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(In no particular order below the Top 3)
Lurid and unbelievable video nasty
The plot is Rob Zombie-esque, and there isn't a single redeeming quality to make up for how gratuitously nasty nearly all of the scenes are. After a horrific opening few minutes, the level of sickness rises as the movie goes on, until it reached a level where a sick feeling rose up that I haven't experienced since I came across Cannibal Holocaust when I was 18.
No part of the story actually makes sense, and I really feel like everyone in this was just desperate for money except Bill and Julia, who frankly I will never look at the same again.
When I watched 'Truth or Consequences, New Mexico', there was a moment when it dawned on me that it actually WAS the case that it was the kind of movie that Kiefer Sutherland always wanted to make.
Clearly, Bill Pullman and Julia Ormond secretly wanted to be in a video nasty.
Unless you actually like really depressing and graphic violence, skip this film.
Completely pointless and uninventive self-parody
There is literally nothing in SW:TFA that is not directly lifted from the first 3 Star Wars Movies.
In those, a fascist empire (headed by a masked weirdo) wanted to conquer the world. Two children were hidden, both of whom had latent magic powers; and a weapon of mass destruction was the target of the rebellion's attacks.
The funny thing is, the trilogy culminated with a destruction of the aforementioned fascist empire and the WMD.
So guess what the imaginative folk at LucasFilm do...
They write a formulaic plot which has two children with magic powers; and a weapon of mass destruction wielded by a fascist empire.
It's just a complete recursive reboot.
Can they not think of story lines anymore?
This is the dumbest movie I've ever seen.
Oscar Isaac should be ashamed of himself.
The Tourist (2010)
The worst movie I've seen in a long time
For a movie that is completely based around its so-called 'twist', this movie ought to have tried harder to stop people guessing the twist. I think I guessed it almost as soon as the movie started.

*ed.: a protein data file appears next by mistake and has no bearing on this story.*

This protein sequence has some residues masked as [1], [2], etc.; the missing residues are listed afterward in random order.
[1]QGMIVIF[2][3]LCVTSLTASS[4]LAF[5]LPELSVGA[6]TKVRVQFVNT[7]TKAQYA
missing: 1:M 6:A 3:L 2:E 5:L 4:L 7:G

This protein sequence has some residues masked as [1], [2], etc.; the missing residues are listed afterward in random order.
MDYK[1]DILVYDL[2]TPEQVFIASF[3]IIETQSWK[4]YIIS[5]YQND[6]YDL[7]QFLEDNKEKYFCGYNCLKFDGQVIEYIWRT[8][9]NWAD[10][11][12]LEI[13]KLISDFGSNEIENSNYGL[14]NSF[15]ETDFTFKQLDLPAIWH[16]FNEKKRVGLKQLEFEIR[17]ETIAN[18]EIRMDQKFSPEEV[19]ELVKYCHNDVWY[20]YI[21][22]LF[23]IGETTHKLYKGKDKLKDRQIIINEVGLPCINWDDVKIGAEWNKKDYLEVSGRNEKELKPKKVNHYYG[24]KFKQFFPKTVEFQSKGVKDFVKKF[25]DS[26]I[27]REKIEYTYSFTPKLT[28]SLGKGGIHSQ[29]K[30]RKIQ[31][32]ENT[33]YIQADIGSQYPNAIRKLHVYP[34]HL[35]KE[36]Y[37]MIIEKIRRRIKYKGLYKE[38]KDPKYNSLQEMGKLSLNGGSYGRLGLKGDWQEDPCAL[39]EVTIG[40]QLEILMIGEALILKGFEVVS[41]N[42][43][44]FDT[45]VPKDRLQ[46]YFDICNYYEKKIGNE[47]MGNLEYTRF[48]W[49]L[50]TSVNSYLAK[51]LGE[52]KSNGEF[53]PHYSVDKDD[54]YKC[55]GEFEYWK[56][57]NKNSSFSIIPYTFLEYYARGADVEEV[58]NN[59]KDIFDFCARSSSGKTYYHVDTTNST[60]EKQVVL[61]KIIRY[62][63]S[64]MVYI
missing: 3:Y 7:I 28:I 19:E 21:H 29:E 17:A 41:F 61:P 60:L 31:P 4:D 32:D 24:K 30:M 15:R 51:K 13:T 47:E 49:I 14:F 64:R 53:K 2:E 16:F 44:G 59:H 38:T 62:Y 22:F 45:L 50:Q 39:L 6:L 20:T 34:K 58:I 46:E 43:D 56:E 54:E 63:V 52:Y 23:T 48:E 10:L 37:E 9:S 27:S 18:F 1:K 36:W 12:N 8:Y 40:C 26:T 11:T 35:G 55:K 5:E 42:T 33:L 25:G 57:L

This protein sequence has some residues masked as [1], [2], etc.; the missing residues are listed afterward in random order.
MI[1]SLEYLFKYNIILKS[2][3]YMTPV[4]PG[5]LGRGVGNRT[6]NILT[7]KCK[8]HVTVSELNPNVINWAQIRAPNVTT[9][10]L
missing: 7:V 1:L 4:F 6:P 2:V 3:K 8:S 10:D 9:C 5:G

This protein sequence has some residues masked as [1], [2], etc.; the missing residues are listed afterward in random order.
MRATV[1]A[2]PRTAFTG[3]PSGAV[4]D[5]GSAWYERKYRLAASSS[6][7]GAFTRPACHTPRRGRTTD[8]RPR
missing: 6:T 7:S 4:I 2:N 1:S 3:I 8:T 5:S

There is a heavyweight cast going through the motions in possible the most formulaic script ever, but the whole time it was completely obvious where it was going, which made suspending my disbelief impossible.
Looks like the Devil claimed Johnny Depp's talent from him during the filming of The Ninth Gate. He hasn't done anything good since.
As for Jolie, she shows no emotion during the whole film, and could easily be swapped out for any of the 150 go-to 'good looking' actresses.
Interesting but flawed
There were several things I really liked about this film - the performance from Gosling was well-balanced, the plot was OK, the supporting cast performed well in the non-violent scenes, the soundtrack was well-suited, and I liked the overall 'feel' of it: a film about a very troubled person that wants to do good. The Driver reminded me a little of James Cole in 12 Monkeys, as well as obviously Travis Bickle and other anti-heroes.
But there were two flaws that kept it from getting 8+ out of 10.
Firstly, the film was way too gory. The scenes of murder could have been executed without closeups of knives entering flesh, and to me this decision really jarred with the rest of the whole. I not only winced every time this happened, but felt the overall integrity of the cinematic vision crumble. This lost a whole 1.5 marks on its own.
The other flaw was that although the plot had interesting dynamics, the script was not really clear enough to show this. I had to read the Wiki article in order to work out exactly what was going on, on two occasions. The criminal's motives were not always clear, and I don't think this was deliberate.
I still enjoyed the film but soooo wish the director had cut the gore and brushed up the script in one or two scenes.
Could have been an 8.
The Boondock Saints (1999)
In a picture encyclopaedia, a still from this movie appears next to the word 'cliche'
Troy Duffy takes all of the tired action movie clichés of the last few decades, together with some obvious motifs borrowed (read: ripped off) from Leon and some of the Tarantino movies, and constructs quite simply the most extraneous 'addition' to the genre of gangster movies ever conceived.
If you've heard good things about this movie, the people who told you had NO taste. A far, far better option would be to watch the documentary 'Overnight' about Troy Duffy, the writer and director of this movie - one of the most obnoxious and delusional slackers ever (I've never seen someone's opinion of their own talent so vastly inflated!).
Unless you are Irish, unimaginative, unoriginal, and want a senseless and nonsensical low-budget action movie - in other words, unless you ARE Troy Duffy - you'd be wise to skip this completely.
Like 'Hanna', this is formulaically disappointing
Like Hanna before it, this movie starts well, and has just about enough action to carry it through to the end. What both films lack, however, is a conceptually-meaningful story to keep the validity of the idea alive.
It seems a formula has now been developed for a certain breed of films - that have (comparatively) intricate plots, hi-octane action, and the star-studded cast and big budget to realise the project.
But it seems pointless to me to make a movie that is ultimately so ludicrous that it would be surprising if anyone wants to watch it a second time.